Passengers Beaten, Sprayed With Mace : Jet Takeover Was Brutal, Freed Stewardesses Say
The hijackers aboard a Trans World Airlines jet “brutally beat” two Marines, sprayed passengers with the chemical weapon Mace, held a gun against the head of a stewardess and forced her to pick up the pin of a hand grenade and place it in the mouth of one of the terrorists who threatened to blow up the plane, returning crew members said Sunday.
The hijackers ordered Uli Derickson of Newton, N.J., a flight attendant aboard Flight 847, to collect passports from the 145 passengers and turn over to the terrorists those bearing Jewish-sounding names. Instead, Derickson said, she handed the terrorists all of the passports, and the hijackers eventually selected six or seven passengers they believed to be Jewish and led them from the plane in Beirut. Late Sunday, David Venz, a spokesman for TWA, confirmed that seven people were removed in Beirut and taken to an unknown location.
Four members of the flight crew who held a news conference at Kennedy International Airport in New York said there were 12 hijackers aboard the red-and-white Boeing 727 jet. They were armed with .357-magnum revolvers and submachine guns with silencers. One of the hijackers bragged to a stewardess that his weapon was a late model--"the fastest machine gun in the world.”
“The initial takeover was rather brutal,” asserted Derickson, who said she persuaded the hijackers to untie three passengers.
“They treated me pretty rough.”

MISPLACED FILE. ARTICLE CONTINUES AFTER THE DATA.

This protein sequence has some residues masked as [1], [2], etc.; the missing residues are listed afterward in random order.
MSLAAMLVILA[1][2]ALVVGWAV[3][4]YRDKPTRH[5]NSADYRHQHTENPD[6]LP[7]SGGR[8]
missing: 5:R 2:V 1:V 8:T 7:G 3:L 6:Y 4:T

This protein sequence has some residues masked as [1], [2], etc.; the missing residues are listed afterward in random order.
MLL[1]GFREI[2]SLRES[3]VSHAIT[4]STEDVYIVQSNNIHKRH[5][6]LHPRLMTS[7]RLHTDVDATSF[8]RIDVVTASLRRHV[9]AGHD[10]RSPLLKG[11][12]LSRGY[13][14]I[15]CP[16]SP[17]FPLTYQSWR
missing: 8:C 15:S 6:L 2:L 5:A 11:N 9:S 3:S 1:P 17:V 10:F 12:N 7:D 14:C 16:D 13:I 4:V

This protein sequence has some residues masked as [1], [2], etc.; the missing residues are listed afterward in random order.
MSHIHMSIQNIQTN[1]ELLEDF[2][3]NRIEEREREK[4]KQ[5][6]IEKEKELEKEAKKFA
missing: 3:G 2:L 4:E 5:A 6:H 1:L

She said the first two hijackers emerged from a restroom while the plane was in midair and karate-chopped her and held a gun against her head, forcing her to open the door to the cockpit.
They then singled out four U.S. Marines and a U.S. construction worker with an official American passport who was doing work for the Navy. Two of the Marines were “brutally beaten,” Derickson said.
All of the stewardesses said that the worst moment came when they heard a shot and realized that one of the Marines who had been beaten was killed. His body was then dumped from the plane in Beirut, they said.
The U.S. Marine Corps will neither confirm nor deny whether any Marines were aboard the plane.
In what was the most complete account so far of events aboard Flight 847, the stewardesses described periods of sheer terror alternating with periods of calm.
“There were times we did not think we would get out of the plane alive,” said Hazel Hesp, a flight attendant from Greenwich, Conn. “We had to make an emergency landing (in Beirut).” Hesp said there were objects barring all the plane’s doors and it would have been impossible to evacuate the passengers had a fire occurred.
In calmer moments, the stewardesses managed to discuss political philosophy with their captors. What quickly emerged in the aircraft’s crowded cabin was deep hatred of the United States.
“They hate us,” Derickson said. “They used epithets I would not like to repeat. America (they believe) is the reason for all evil in the world.”
She said the initial takeover of the plane as it flew from Athens to Rome appeared well planned. The two hijackers went to the lavatory and opened nylon bags. They emerged brandishing pistols and grenades and went down the center isle spraying passengers with mace.
The terrorists tied some of the passengers with neckties and plastic luggage straps. One of the hijackers spoke fluent German, allowing the German-born Derickson to communicate with him.
After the initial moment of sheer terror, gradually some sort of routine began to emerge. The passengers were forced to sit for hours, bent over in their seats. Sometimes they were kicked and karate-chopped. The flight attendants were not allowed to communicate directly with the passengers.
But there were still thoughts of rebellion.
Some of the passengers managed to pass notes to each other discussing the possibility of trying to overpower the two hijackers as the plane flew to Beirut.
But Derickson said she managed to tell the passengers not to try anything while the flight was in midair.